Florida’s Citrus Canker Eradication Program: Cost-Benefit Analysis With an Example of an Endemic Citrus Canker Situation for Florida Processed Oranges PUBLIC ACCESS

[+] Author Affiliations
Ronald P. Muraro

UF/IFAS Citrus Research and Education Center, Lake Alfred, FL

Thomas H. Spreen

UF/IFAS Food and Resource Economics Department, Gainesville, FL

Marisa L. Zansler

USDA/APHIS, Washington, DC

Paper No. CEC2006-5201, pp. 1-10; 10 pages
  • ASME 2006 Citrus Engineering Conference
  • ASME 2006 Citrus Engineering Conference
  • Lake Alfred, Florida, USA, March 23, 2006
  • Conference Sponsors: ASME Florida Section
  • ISBN: 978-0-7918-9993-9
  • Compilation Copyright © 2018 ASME


The rapid expansion and integration of international trade, increased tourism, and changes in methods of production in recent decades have increased the likelihood of the introduction of invasive species to U.S. agriculture. Invasive species can have adverse environmental and/or economic impacts when introduced to a region. Economic impacts include marketing, production, and trade implications.

One such invasive species imposing adverse economic impacts to the Florida citrus industry is a bacterial disease known as citrus canker (Xanthomonas axanopodis pv. citri). Citrus canker causes lesions on the leaves, stems, and fruit of citrus trees. The disease adversely affects the proportion of fruit intended for the fresh market, serves to weaken citrus trees, leads to a reduction in yields, and leads to higher costs of production.

Florida’s Citrus Canker Eradication Program (CCEP) was implemented in the mid-1990s in an attempt to establish the guidelines for averting the spread of the disease. Currently there is no available biological or chemical cure for citrus canker. The CCEP instituted a policy of immediate eradication of any tree infected with citrus canker. Based upon the research by Gottwald et al., 2002, the CCEP also stipulated that all trees within a radius of 1900 feet of any infected trees be eradicated. Eradication is mandatory in such situations even if the trees within this radius do not yet show signs of infection. In addition to eradication, the CCEP defined additional regulations such as the decontamination of grove workers, field equipment, and packinghouses with approved chemicals (Chung et al., 2002).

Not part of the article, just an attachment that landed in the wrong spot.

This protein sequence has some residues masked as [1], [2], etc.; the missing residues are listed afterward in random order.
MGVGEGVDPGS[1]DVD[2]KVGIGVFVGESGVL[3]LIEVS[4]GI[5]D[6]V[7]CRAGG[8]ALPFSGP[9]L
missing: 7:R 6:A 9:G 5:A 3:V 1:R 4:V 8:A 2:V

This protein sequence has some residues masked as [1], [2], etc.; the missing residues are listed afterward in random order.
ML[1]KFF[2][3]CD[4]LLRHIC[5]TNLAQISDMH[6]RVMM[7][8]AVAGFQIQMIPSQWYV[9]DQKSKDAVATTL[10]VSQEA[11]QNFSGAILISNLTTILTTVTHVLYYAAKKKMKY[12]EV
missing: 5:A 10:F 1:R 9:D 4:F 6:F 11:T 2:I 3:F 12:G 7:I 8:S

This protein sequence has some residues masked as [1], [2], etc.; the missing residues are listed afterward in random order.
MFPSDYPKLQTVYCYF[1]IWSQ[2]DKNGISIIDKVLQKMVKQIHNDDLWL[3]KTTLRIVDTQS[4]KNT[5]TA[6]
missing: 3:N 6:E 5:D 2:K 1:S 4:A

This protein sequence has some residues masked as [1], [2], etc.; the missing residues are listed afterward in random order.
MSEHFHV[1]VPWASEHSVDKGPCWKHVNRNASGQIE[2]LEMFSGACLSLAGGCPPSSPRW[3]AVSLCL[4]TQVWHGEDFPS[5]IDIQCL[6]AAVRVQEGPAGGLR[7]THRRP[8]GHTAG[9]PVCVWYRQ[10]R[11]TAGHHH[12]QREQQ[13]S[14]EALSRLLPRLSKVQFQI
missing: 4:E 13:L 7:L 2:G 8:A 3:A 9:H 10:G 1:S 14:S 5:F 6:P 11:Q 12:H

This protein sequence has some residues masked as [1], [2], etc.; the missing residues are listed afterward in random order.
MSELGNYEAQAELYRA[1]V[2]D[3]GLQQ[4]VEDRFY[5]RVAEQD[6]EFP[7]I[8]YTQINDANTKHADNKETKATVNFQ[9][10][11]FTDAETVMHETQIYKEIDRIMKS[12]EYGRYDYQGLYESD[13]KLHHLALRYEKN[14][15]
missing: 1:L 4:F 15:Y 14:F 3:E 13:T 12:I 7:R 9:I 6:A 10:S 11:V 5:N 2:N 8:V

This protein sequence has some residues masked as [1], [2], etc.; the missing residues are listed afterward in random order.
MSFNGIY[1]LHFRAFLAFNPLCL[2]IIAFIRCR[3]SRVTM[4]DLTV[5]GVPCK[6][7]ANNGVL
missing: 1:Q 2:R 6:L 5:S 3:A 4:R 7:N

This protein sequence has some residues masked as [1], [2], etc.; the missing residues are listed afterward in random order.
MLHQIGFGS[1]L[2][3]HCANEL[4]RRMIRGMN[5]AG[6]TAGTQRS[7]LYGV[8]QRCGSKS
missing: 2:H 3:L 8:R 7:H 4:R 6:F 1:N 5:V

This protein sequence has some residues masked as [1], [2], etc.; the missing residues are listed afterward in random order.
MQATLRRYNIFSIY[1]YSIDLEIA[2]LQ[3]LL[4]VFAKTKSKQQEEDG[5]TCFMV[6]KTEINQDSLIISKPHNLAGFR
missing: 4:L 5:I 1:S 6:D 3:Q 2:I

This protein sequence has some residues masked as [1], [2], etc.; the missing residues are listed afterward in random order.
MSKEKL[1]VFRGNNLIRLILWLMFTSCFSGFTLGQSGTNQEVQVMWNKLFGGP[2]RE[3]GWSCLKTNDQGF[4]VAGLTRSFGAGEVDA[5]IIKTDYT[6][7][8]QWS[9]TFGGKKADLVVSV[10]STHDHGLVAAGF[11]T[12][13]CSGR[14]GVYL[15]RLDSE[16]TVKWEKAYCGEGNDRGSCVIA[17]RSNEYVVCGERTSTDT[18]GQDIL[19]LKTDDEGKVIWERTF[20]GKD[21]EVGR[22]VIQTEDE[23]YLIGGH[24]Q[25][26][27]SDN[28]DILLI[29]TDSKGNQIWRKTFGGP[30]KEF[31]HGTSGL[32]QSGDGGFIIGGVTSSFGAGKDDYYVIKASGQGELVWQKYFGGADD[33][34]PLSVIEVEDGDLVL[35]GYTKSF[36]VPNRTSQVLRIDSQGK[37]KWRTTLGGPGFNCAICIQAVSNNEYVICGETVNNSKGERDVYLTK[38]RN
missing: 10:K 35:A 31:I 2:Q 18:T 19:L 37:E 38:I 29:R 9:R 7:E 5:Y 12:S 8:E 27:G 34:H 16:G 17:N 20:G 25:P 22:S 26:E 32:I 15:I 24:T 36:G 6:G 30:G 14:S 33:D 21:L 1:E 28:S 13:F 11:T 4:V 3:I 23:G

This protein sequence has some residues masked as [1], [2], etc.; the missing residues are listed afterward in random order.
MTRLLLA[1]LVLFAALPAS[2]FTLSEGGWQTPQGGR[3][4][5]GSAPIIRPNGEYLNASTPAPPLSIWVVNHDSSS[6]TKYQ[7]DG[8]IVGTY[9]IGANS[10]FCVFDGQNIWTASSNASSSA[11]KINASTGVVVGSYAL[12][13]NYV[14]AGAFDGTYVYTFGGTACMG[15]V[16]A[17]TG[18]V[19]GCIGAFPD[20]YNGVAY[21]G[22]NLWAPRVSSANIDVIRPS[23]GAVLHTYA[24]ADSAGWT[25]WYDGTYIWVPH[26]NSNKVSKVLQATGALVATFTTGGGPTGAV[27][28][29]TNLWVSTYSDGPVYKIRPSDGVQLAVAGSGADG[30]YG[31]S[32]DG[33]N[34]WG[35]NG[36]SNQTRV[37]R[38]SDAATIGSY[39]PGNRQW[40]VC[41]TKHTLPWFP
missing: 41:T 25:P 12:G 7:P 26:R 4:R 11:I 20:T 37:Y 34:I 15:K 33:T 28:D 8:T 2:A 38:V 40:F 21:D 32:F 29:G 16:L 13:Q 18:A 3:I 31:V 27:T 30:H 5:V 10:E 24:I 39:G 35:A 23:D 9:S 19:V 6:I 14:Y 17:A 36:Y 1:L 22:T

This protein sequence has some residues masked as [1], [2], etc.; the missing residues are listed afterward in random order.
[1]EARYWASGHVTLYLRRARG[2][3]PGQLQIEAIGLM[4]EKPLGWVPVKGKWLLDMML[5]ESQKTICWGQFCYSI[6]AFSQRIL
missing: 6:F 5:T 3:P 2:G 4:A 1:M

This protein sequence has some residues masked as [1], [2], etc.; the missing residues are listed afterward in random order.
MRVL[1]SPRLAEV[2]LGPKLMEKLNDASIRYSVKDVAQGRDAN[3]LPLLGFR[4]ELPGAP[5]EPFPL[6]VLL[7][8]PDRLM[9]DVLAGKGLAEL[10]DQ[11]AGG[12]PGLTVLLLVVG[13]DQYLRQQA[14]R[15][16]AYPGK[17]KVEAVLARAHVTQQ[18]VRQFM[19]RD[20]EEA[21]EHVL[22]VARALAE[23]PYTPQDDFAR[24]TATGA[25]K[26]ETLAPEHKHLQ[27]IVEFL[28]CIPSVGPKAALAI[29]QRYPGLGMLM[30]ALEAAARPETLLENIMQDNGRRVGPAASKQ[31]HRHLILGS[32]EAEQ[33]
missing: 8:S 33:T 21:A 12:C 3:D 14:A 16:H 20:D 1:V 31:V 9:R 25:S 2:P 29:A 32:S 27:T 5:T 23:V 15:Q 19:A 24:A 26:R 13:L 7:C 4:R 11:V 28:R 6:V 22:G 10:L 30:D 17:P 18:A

In 2004, an economic/benefit-cost analysis of the CCEP was conducted using the predicted values of the benefits and the costs associated with the policy. The actual expenditures of implementation through 2004 were weighed against the projected loss of revenue and the cost savings associated with an industry with pervasive citrus canker in an attempt to assess the net benefits of the policy.

In this paper, a summary of the CCEP cost benefit analysis will be discussed. Three segments of Florida’s citrus industry were analyzed separately: 1) processed oranges; 2) fresh and processed grapefruit; and 3) specialty citrus fruit. An example will also be discussed which estimates the cumulative 15-year net grower returns for processed Hamlin and Valencia oranges which compares a no citrus canker situation with four possible endemic citrus canker fruit loss situations that include the additional grower costs to manage citrus canker.

Note: The summary discussion presented in this paper on the economic impact of Florida’s citrus canker eradication program (CCEP) was completed in June–July 2004 prior to hurricanes Charley, Frances, and Jeanne, and in 2005 hurricane Wilma spreading citrus canker across Florida’s commercial citrus acreage. Updating economic impact of the CCEP to reflect the impact of the hurricanes is currently being planned.

Paper published with permission.

Compilation Copyright © 2018 ASME
This article is only available in the PDF format.



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